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(Undo revision 463934 by Dalekdragonforever (talk))
(Overview)
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Series 1 aired between [[26th March]] [[2005]] and [[18th June]] [[2005]]. There is debate as to whether ''[[The Christmas Invasion]]'' and the ''[[Children in Need Special]]'' should be considered part of Series 1, though they are more regularly packaged as part of Series 2. The episode guide on the BBC website regards these stories as belonging to neither series, but standing alone as specials.
 
Series 1 aired between [[26th March]] [[2005]] and [[18th June]] [[2005]]. There is debate as to whether ''[[The Christmas Invasion]]'' and the ''[[Children in Need Special]]'' should be considered part of Series 1, though they are more regularly packaged as part of Series 2. The episode guide on the BBC website regards these stories as belonging to neither series, but standing alone as specials.
   
Although it was a continuation of the earlier series, the BBC chose to restart its series numbering rather than possibly alienate new viewers by branding this the 27th season. This season saw the show return to 45-minute episodes for the first time since 1985. Many episodes serve to reintroduce concepts of ''Doctor Who'' to a new generation, with key episodes being ''[[Aliens of London]]'', which reintroduced [[UNIT]] (albeit in a minor way), ''[[Dalek (TV story)|Dalek]]'', which reintroduced the [[Dalek]]s
+
Although it was a continuation of the earlier series, the BBC chose to restart its series numbering rather than possibly alienate new viewers by branding this the 27th season. This season saw the show return to 45-minute episodes for the first time since 1985. Many episodes serve to reintroduce concepts of ''Doctor Who'' to a new generation, with key episodes being ''[[Aliens of London]]'', which reintroduced [[UNIT]] (albeit in a minor way), and ''[[Dalek (TV story)|Dalek]]'', which reintroduced the [[Dalek]]s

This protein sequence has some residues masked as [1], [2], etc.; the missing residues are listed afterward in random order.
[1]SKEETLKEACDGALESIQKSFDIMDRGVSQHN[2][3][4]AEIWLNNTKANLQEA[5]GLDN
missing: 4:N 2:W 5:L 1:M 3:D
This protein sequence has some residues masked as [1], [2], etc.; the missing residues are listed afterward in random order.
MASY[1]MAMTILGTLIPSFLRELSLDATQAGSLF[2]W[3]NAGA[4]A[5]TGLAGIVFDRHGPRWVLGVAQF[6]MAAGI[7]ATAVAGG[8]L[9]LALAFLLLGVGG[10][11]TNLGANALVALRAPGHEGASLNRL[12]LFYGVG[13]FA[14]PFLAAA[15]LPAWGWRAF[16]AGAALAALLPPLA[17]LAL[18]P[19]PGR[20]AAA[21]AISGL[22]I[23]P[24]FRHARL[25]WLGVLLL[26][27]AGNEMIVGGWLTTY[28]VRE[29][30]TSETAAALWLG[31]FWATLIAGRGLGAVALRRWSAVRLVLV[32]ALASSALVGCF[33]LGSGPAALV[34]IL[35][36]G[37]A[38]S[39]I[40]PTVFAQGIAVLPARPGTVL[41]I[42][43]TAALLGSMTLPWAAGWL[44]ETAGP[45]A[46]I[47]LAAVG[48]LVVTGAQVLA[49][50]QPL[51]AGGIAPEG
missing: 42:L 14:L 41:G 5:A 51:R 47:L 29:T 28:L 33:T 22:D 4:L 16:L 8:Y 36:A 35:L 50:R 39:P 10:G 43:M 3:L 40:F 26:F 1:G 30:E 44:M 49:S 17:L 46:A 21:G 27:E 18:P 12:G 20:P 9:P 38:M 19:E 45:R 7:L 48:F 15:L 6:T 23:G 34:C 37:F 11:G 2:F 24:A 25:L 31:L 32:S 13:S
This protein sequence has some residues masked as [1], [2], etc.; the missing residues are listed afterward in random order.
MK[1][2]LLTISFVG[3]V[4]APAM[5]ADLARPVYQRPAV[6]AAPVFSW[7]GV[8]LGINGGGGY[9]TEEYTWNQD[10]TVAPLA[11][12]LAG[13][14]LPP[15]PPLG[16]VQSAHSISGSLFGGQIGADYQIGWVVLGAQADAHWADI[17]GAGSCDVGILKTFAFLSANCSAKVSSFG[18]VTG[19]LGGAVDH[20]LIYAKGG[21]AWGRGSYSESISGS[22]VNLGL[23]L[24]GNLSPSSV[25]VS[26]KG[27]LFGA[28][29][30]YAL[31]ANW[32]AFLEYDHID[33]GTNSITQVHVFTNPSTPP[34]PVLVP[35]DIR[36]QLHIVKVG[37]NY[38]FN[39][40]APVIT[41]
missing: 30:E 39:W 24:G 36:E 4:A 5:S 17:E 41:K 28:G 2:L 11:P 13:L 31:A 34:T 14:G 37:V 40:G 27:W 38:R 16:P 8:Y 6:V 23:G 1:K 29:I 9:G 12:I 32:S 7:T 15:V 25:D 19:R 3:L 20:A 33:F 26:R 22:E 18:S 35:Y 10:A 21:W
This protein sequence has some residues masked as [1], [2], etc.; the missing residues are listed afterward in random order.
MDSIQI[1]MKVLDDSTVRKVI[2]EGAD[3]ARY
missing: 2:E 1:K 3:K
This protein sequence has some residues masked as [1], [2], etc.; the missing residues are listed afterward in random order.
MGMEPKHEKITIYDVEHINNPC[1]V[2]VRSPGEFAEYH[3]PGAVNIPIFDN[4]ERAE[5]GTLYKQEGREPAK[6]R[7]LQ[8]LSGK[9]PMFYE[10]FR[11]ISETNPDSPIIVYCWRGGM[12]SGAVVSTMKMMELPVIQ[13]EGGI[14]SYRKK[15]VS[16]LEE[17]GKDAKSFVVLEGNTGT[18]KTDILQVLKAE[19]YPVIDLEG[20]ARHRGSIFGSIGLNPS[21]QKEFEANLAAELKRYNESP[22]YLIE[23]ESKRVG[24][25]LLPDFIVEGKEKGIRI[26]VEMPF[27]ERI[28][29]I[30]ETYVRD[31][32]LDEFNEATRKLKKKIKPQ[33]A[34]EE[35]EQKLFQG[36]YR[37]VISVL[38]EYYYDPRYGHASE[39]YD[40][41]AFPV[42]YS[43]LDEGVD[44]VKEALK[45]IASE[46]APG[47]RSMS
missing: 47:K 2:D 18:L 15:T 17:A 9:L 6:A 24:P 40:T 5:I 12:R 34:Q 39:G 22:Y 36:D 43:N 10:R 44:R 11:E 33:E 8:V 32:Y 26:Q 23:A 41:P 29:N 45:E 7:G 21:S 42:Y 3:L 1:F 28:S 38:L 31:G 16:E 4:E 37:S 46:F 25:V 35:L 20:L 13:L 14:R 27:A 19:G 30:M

Series 1 also provided the first major [[File:2005_dw_promocard.jpg|thumb|Promotional postcard for the series.]]information about the [[Last Great Time War]], and ''[[The Parting of the Ways]]'', which featured the revived series' first regeneration. The season also introduced [[Jack Harkness]] and laid the initial seed for the later spin-off ''[[Torchwood]]''. All 13 episodes are linked by the story arc, [[Bad Wolf meme|Bad Wolf]].
 
Series 1 also provided the first major [[File:2005_dw_promocard.jpg|thumb|Promotional postcard for the series.]]information about the [[Last Great Time War]], and ''[[The Parting of the Ways]]'', which featured the revived series' first regeneration. The season also introduced [[Jack Harkness]] and laid the initial seed for the later spin-off ''[[Torchwood]]''. All 13 episodes are linked by the story arc, [[Bad Wolf meme|Bad Wolf]].
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Series 1 was later shown (after some initial hesitation) by the American network, Sci-Fi Channel - the first time a nationally broadcast commercial network had shown the series in the US.
 
Series 1 was later shown (after some initial hesitation) by the American network, Sci-Fi Channel - the first time a nationally broadcast commercial network had shown the series in the US.
   
Behind the scenes, the program saw the involvement of many writers and actors who had been involved in keeping the ''Doctor Who'' brand alive during the 1989-2005 hiatus through original novels, audio dramas and independent video productions. Executive producer and head writer [[Russell T Davies]] is counted among them for having written the [[Virgin New Adventures]] novel ''[[Damaged Goods]]''. Other "interregnum" veterans involved in this inaugural season included [[Mark Gatiss]], [[Robert Shearman]], [[Steven Moffat]] and, in particular, actor/writer [[Nicholas Briggs]] who provided voices for the [[Dalek]]s starting this season and whose involvement in Who fandom dates back 20 years.
+